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Tina Caputo: an American wine editor's first experience of English wine

Published:  30 September, 2011

Last week I ventured into a strange new wine-tasting territory: Kent. While visiting London for a two-week vacation/work stint (I'm normally based in Sonoma County), I was able to tag along with a group of British journalists on a visit to Hush Heath Estate, boutique producer of rosé sparkling wines.

To be honest, I'd never heard of Hush Heath before I went there, and I'd never before tasted an English wine. Wine from England? I'd heard rumours of its existence, and that some of it was even drinkable, but I'd had yet to see or taste the proof.

On the train ride down from London, my PR hosts, Emma Wellings and Ali Mann, filled me in on some of the particulars. Hush Heath is fairly new on the English wine scene - the winery's first vintage was 2004 - and owner Richard Balfour-Lynn is also the chief executive of property investment group Marylebone Warwick Balfour (MWB), which owns two boutique hotel chains.

Assisting Balfour-Lynn with his winery venture are renowned vineyard and winemaking consultant Stephen Skelton and former Chapel Down winemaker Owen Elias. Earlier this summer, Balfour-Lynn unveiled Hush Heath's new self-contained winemaking facility.

The story sounded more than a little familiar to my Californian ears. I could almost see the headline: "Wealthy Businessman from Another Industry Builds Shiny New Winery Staffed by Top Vineyard and Winemaking Consultants."

As we traveled south, I kept looking out the window for a glimpse of English vineyards. Where the hell were they? I saw plenty of pretty green countryside and assorted sheep, but there were no grapevines among them. Were they ferrying in the grapes from France?

I didn't see any vines when we first arrived at the winery, either - but I was assured that just across the field, next to the apple orchards, there were actually vineyards on the estate. The winery facility looked like many others I've seen in the US and in other countries - but more compact and perhaps a bit cleaner.

Then it was time to get down to business: a sit-down, vertical tasting of Balfour Brut Rosé from vintages 2004-2008. Our group was joined by Balfour-Lynn, Elias and Skelton.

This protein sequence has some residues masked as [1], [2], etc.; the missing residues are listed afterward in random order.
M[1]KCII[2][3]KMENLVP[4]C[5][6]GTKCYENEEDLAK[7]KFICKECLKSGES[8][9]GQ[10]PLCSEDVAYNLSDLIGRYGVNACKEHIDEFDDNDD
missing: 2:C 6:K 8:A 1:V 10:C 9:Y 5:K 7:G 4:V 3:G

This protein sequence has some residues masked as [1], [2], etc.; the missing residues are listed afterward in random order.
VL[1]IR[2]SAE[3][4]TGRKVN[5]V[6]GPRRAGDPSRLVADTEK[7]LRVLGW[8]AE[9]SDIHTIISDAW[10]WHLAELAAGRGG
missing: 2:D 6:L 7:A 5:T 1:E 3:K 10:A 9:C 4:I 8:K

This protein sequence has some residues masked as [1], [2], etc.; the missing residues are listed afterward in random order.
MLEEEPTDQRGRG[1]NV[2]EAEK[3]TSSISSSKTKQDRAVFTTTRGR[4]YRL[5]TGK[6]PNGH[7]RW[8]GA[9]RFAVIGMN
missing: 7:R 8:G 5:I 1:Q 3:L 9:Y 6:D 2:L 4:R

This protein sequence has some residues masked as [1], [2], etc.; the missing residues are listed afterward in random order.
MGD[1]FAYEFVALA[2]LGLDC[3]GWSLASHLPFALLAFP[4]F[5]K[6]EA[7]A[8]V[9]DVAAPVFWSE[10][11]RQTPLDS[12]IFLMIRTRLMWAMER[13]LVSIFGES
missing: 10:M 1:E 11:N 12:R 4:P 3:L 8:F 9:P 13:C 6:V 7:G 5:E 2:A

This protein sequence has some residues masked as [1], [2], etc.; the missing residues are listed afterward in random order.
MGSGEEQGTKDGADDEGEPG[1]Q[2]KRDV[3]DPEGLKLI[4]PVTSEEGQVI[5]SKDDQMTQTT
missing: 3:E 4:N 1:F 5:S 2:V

Balfour-Lynn outlined his goal for Hush Heath in no uncertain terms: "Our aim is simply to take on the best rosé Champagne producers," he said. So there you have it!

The wines were all a pale salmon colour, which I usually see as a good sign for rosé. (Let's just say that I'm not big on the almost-red, overblown rosés California producers tend to favor.)

While we tasted through the vintages, Balfour-Lynn and Skelton told us about the winery's stylistic goals and winemaking techniques. Balfour-Lynn said he's a fan of very dry sparklers - the winery adds very little dosage - and bracing acidity. "When you really compare the acidity between English sparkling wines and non-English," he told us, "it's the acidity to me that actually leaps out as being spectacularly different and, in that sense, English."

He wasn't kidding about that.

I found the wines to be quite dry, with a fair bit of acidity. They had lots of fine bubbles, and showed pleasant aromas and flavors of red fruits, like strawberries and currants, along with citrus notes. They didn't have the sort of yeasty, bread-dough characteristics that Champagnes often display, nor did they have the roundness of California sparklers. What they did have was a lively freshness.

Frankly, a couple of the wines had bit too much acidity for my taste, but overall, I found them to be well made and enjoyable - and not just for English wines.

After the tasting, we toured the estate's manicured gardens - you certainly don't see anything like that in Sonoma - and Skelton led us on a walk through the vineyards, which are flanked by apple orchards. (Balfour-Lynn also produces apple juice. Does the man ever sleep?)

At the end of the day, I came away with the impression that Balfour-Lynn and his team are aiming admirably high with Hush Heath, and it shows in everything from the solid copper ice buckets we used for spitting to the immaculate winery facility and estate vineyards.

Maybe in a few years' time the idea of English wines won't be so novel to American wine drinkers - or journalists.

* Tina Caputo is editor in chief of Vineyard & Winery Management in California